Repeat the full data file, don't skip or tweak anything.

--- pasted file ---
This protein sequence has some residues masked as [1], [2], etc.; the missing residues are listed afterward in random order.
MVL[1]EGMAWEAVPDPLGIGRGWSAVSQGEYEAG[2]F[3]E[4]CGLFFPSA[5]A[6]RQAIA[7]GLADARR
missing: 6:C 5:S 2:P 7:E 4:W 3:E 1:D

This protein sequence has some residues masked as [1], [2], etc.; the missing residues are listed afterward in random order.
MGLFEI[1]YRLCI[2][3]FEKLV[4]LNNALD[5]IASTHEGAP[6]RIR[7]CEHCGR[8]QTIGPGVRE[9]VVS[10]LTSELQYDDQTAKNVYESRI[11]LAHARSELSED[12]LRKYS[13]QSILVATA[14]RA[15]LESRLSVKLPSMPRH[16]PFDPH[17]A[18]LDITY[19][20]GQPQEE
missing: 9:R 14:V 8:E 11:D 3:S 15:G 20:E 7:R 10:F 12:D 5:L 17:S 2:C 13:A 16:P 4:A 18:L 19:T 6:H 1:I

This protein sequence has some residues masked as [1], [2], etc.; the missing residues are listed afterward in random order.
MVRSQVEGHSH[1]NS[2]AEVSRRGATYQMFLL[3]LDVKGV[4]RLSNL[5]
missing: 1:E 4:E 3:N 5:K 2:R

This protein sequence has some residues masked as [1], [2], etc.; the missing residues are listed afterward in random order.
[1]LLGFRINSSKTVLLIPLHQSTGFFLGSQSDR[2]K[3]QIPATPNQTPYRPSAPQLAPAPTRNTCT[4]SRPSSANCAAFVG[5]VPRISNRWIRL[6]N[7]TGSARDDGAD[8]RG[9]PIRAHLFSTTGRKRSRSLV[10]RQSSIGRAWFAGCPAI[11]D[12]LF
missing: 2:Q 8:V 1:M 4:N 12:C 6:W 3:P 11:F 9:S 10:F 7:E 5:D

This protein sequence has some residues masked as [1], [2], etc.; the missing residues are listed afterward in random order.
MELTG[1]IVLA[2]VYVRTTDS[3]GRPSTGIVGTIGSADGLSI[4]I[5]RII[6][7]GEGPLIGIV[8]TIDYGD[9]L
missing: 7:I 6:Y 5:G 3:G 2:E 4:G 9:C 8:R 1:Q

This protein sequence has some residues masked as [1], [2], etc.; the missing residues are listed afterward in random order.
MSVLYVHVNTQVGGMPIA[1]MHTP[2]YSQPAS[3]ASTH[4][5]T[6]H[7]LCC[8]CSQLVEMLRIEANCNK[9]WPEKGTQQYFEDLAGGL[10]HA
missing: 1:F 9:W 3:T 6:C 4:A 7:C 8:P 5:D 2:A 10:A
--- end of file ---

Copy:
This protein sequence has some residues masked as [1], [2], etc.; the missing residues are listed afterward in random order.
MVL[1]EGMAWEAVPDPLGIGRGWSAVSQGEYEAG[2]F[3]E[4]CGLFFPSA[5]A[6]RQAIA[7]GLADARR
missing: 6:C 5:S 2:P 7:E 4:W 3:E 1:D

This protein sequence has some residues masked as [1], [2], etc.; the missing residues are listed afterward in random order.
MGLFEI[1]YRLCI[2][3]FEKLV[4]LNNALD[5]IASTHEGAP[6]RIR[7]CEHCGR[8]QTIGPGVRE[9]VVS[10]LTSELQYDDQTAKNVYESRI[11]LAHARSELSED[12]LRKYS[13]QSILVATA[14]RA[15]LESRLSVKLPSMPRH[16]PFDPH[17]A[18]LDITY[19][20]GQPQEE
missing: 9:R 14:V 8:E 11:D 3:S 15:G 20:E 7:R 10:F 12:D 5:L 17:S 2:C 13:A 16:P 4:A 18:L 19:T 6:H 1:I

This protein sequence has some residues masked as [1], [2], etc.; the missing residues are listed afterward in random order.
MVRSQVEGHSH[1]NS[2]AEVSRRGATYQMFLL[3]LDVKGV[4]RLSNL[5]
missing: 1:E 4:E 3:N 5:K 2:R

This protein sequence has some residues masked as [1], [2], etc.; the missing residues are listed afterward in random order.
[1]LLGFRINSSKTVLLIPLHQSTGFFLGSQSDR[2]K[3]QIPATPNQTPYRPSAPQLAPAPTRNTCT[4]SRPSSANCAAFVG[5]VPRISNRWIRL[6]N[7]TGSARDDGAD[8]RG[9]PIRAHLFSTTGRKRSRSLV[10]RQSSIGRAWFAGCPAI[11]D[12]LF
missing: 2:Q 8:V 1:M 4:N 12:C 6:W 3:P 11:F 9:S 10:F 7:E 5:D

This protein sequence has some residues masked as [1], [2], etc.; the missing residues are listed afterward in random order.
MELTG[1]IVLA[2]VYVRTTDS[3]GRPSTGIVGTIGSADGLSI[4]I[5]RII[6][7]GEGPLIGIV[8]TIDYGD[9]L
missing: 7:I 6:Y 5:G 3:G 2:E 4:G 9:C 8:R 1:Q

This protein sequence has some residues masked as [1], [2], etc.; the missing residues are listed afterward in random order.
MSVLYVHVNTQVGGMPIA[1]MHTP[2]YSQPAS[3]ASTH[4][5]T[6]H[7]LCC[8]CSQLVEMLRIEANCNK[9]WPEKGTQQYFEDLAGGL[10]HA
missing: 1:F 9:W 3:T 6:C 4:A 7:C 8:P 5:D 2:A 10:A